Dilruwan Perera’s statistics may not stand out, but he is 33 years old and I conjecture that his bowling performances at the beginning of his career were average at best. This query highlights the problem with my gross survey. Let me raise a serious question through a simple ‘trick’. I present the gross figures for “’First Class” matches from Rangana Herath’s long career:

 Balls         Runs         Wkts        Av      5wkt hauls       S/R               E/R

First Class    49,271       22212        885          25.09        56               55.67              2.70

Tests               16,820         7717         261         29.56         21               64.44              2.75

While Herath’s economy rate at both levels of the longer format outshine most of the other spin-bowlers in our list, his bowling average for “First Class matches” (presumably mostly in Sri Lanka) places him ninth in our list; while his strike-rate makes him 13th, one below the last.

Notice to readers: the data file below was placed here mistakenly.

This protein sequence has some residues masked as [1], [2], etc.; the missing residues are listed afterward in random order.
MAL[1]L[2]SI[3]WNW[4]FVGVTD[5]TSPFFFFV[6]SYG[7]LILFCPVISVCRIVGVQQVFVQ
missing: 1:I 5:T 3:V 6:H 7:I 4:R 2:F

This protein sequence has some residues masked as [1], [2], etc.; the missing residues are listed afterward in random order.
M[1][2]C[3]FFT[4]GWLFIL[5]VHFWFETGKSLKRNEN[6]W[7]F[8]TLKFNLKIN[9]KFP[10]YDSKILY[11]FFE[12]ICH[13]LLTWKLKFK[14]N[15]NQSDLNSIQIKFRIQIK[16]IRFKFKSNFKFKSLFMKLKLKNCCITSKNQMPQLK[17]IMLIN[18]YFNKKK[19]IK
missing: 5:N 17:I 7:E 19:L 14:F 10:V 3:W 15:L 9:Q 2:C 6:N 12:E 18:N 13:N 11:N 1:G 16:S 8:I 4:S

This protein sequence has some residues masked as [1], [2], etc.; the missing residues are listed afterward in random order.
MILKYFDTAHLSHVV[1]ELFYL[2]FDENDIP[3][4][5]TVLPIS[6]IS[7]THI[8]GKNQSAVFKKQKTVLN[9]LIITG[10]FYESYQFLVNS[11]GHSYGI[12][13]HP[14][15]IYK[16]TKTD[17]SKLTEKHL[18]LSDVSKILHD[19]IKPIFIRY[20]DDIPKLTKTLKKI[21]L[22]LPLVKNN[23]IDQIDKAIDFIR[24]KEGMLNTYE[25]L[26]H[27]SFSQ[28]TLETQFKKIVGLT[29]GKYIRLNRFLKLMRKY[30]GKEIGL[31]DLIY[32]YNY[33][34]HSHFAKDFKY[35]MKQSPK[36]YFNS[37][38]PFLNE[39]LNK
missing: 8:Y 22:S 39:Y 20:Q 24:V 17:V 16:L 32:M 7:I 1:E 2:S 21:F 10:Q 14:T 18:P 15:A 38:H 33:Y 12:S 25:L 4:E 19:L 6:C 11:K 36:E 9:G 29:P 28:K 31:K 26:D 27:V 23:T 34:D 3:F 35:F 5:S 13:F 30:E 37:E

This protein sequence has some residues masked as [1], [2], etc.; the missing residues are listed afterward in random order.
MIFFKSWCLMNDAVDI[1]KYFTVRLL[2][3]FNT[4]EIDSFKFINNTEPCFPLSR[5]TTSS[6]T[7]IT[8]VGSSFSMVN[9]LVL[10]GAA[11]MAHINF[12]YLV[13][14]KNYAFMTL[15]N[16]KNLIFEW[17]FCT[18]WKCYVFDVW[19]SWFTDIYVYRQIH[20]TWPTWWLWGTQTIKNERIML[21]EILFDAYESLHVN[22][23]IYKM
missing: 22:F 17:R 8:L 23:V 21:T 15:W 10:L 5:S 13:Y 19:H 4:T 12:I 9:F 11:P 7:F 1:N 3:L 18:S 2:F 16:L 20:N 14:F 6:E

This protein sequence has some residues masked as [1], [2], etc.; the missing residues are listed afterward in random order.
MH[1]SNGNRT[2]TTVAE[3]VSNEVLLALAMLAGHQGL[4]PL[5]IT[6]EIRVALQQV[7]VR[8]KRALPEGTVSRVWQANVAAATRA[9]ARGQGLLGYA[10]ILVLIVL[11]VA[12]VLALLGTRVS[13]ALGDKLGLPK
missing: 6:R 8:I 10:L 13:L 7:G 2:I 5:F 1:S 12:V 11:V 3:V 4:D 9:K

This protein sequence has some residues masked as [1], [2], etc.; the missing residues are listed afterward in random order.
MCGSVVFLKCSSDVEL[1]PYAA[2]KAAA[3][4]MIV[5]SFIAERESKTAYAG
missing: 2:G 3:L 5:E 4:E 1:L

Sri Lankan player Rangana Herath sucessfuly appeals for the dissmisal of Pakistani batsman Younis Khan, during the second day of the test series against Sri Lanka Rangana Herath —

Statistics in the gross can be a nightmare. What is required is a careful breakdown of the data in temporal blocks by some whiz-kid so that we can be better enlightened. For our evaluations TODAY it is the span 2012-15 that we should focus upon. This essay is merely a starting point, hopefully good to think with.

After such a massive effort, we need to relax. What better than a spinners’ puzzle that will make Ritchie Benaud – out there in the netherworld — stumble and sweat in his commentary box, while David Bumble Lloyd – still with us today — grasps the nettle with ecstatic glee.  So, let us present to the world some of our spinners in their fullest measure:

  • Senanayake Mudiyānselāgē Sachitra Senanayake
  • Herath Mudiyānselāgē Rangana Keerthi Bandāra Herath
  • Hēwā Kaluhālmullagē Suraj Randiv Kaluhālmulla
  • Bālapawadugē Ajantha Winslo Mendis
  • Tissa Appuhāmilagē Milinda Siriwardena

So, our present lot of spin-bowlers, individually and collectively, nearly out-vaaaaaaaaaas Warnakulasuriya Patabendigē Ushantha Joseph Chaminda Vaas. Maybe we should be kind to those alien beings beyond our shores and settle on Jeffrey Dexter Francis Vandersay as our one-and-only spin bowler!

ADDENDA